|Publication number||US4441606 A|
|Application number||US 06/437,732|
|Publication date||Apr 10, 1984|
|Filing date||Oct 29, 1982|
|Priority date||Jul 31, 1980|
|Publication number||06437732, 437732, US 4441606 A, US 4441606A, US-A-4441606, US4441606 A, US4441606A|
|Inventors||Jack E. Miller, Robert C. Brandenburg|
|Original Assignee||Harry Major Machine And Tool Co.|
|Export Citation||BiBTeX, EndNote, RefMan|
|Patent Citations (11), Referenced by (4), Classifications (5), Legal Events (3)|
|External Links: USPTO, USPTO Assignment, Espacenet|
This application is a continuation of application Ser. No. 173,989, filed July 31, 1980 now abandoned.
The present invention relates to an automatic conveyor system, particularly of the reciprocating walking beam accumulating type.
Accumulating conveyors used in industry generally fall in two types. The first are generally pneumatic type accumulators making use of a switch at each station which controls actuators for moving carriers into their proper position for the accumulation. The second type are normally called mechanical, and do not make use of electrical or pneumatics in controlling the accumulation. This invention deals with an improved mechanical type accumulator. In the past mechanical accumulators have employed complicated designs for transferring information that a station is empty to the carrier behind that station so that they may move more pieces up to fill the empty station. The most common types of mechanical accumulator have made use of circuit bars for insuring the accumulation, such as is shown in the commonly owned Patent Application of Douglas Wiknich for a WALKING BEAM ACCUMULATING CONVEYOR, filed Sept. 24, 1979, Ser. No. 078,217. The need for numerous linkages in most mechanical accumulators make them expensive, although generally cheaper than pneumatics.
Also in the prior art attempts have been made to get away from the need of a circuit bar through use of purely tension means such as chains which connect the stations. An example of this type of art is shown in U.S. Pat. No. 3,747,741, yet this design requires relatively complicated controls to activate the carriers behind the empty station.
The invention provides an automatic transfer unit which has a plurality of work stations each capable of supporting a workpiece thereat and associated with a sensing element which assumes a work station empty or a work station full position. When the sensing element is in a work station empty position, as the transfer bar is faced vertically an element pivoted to that bar engages the sensor element thereby elevating the carriers upstream from an idle position to a feed position through the pulling of chain or rope or other tension only transmitting means. When the carrier is in its elevated position, the transfer bars continue to move vertically until all carriers in a feed position lift the workpieces from the respective work stations. The transfer bars move laterally positioning the carriers at the next succeeding station, whereupon the carriers deposit the workpieces at the succeeding station. When the transfer bar is vertically lowered the transfer bar is moved vertically towards the initiating position said carriers being lowered to their idle position by a stop positively engaging the end carrier.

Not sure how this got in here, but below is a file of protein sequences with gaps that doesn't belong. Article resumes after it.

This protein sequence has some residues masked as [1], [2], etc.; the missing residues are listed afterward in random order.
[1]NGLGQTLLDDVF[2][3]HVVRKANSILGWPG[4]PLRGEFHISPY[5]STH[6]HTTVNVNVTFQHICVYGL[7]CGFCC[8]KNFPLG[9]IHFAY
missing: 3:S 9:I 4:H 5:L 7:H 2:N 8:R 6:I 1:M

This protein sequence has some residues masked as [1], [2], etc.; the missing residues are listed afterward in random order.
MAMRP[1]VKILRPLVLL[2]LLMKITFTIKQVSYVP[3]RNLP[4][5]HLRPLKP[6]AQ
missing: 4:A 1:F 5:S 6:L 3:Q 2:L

FIG. 1 is a side elevation of a portion of an accumulating transfer unit embodying the invention;
FIG. 2 is a top view of the unit portion; and
FIGS. 3 and 4 are similar to FIG. 1 showing parts in sequentially different operating positions.
Referring now to the figures, there is illustrated a portion of an accumulating walking beam conveyor embodying the invention wherein the transfer decision is made on the vertical stroke of a transfer bar. The conveyor comprises a supporting portion comprising a pair of stationary side bars or work supporting rails 34, 36. A series of spaced apart notches 37 in the rails 34 and 36 define work stations for supporting workpieces W. Positioned between rails 34 and 36 are a pair of longitudinally extending transfer bars 56 and 58 supported for rectangular movement between the rails. The basic relationship between the side bars and the transfer bars is well known in the prior art. Likewise, it is known in the art how to move the transfer bar rectangularly. In this particular embodiment means are provided for longitudinally moving the transfer bars 56 and 58 a distance corresponding to the distance between stations. Specifically, joined to the transfer bars is a bracket 72 for connection with a piston rod 74 which is in turn connected to a piston (not shown) located within a cylinder 76, the cylinder being pivoted for swinging movement in a vertical plane to accommodate vertical movement of the slide, as will subsequently be described. Alternatively, a system may be used which includes a Scotch Yoke mechanism such as taught by the Wiknich application referred to above which is hereby incorporated by reference. Means are also provided for raising and lowering the transfer bars. In this embodiment these take the form of a plurality of transversely extending rollers 78 carried by an arm 80 of a lever 82, the other arm, 84, of which is connected to a piston rod 86 extending from a piston located within a second cylinder 88. A plurality of supporting rollers 78 are provided and the arms 80 supporting these rollers are connected by suitable linkage (not shown) so that the transfer bars may be elevated vertically while maintained in a strictly horizontal relationship. The Wiknich application teaches an alternative arrangement for attaining vertical movement.
The parts travel along the transfer unit from the left to the right with the direction to the left being referred to as "upstream", while the direction to the right is referred to as "downstream".
Carried by stationary rail 34 are sensing means for determining the presence of a workpiece W in a particular work station. As best seen in FIGS. 1 and 2, each work station comprises a pair of the recesses 37 on respective work station rails 34, 36 for receiving a workpiece therein, and the recesses have been primed to distinguish individual stations. A sensing element 98 is provided at each station, the reference numeral for which has been primed to distinguish individual sensing elements. Each element is supported on a shaft 100 mounted in rail 34 as shown in FIG. 2. The sensing element includes a dog 102 of sufficient mass to maintain it against a fixed stop 106 when no part rests in the associated work station. The dog 102 carries a tripping element 104 as shown in FIGS. 1 and 2.
When a workpiece W' is resting on a particular work station, as in work station 37', it engages the sensing element 98' rotating the shaft 100' in a clockwise direction and thus elevating tripping element 104' on dog 102' to the position shown in FIG. 1. However, if no workpiece is present at the station, a condition illustrated by work station 37" of FIG. 1, the sensing element 98" will be in the position shown with dog 102" abutting a stop 106" secured to rail 34. In this position the tripping element 104" is in the path of roller 108" mounted on roller support 110", which is one of a number of supports, one for each station, which are distinguished by priming reference numerals. The support is pivoted to transfer bar 56 at 112" and has a depending portion 114".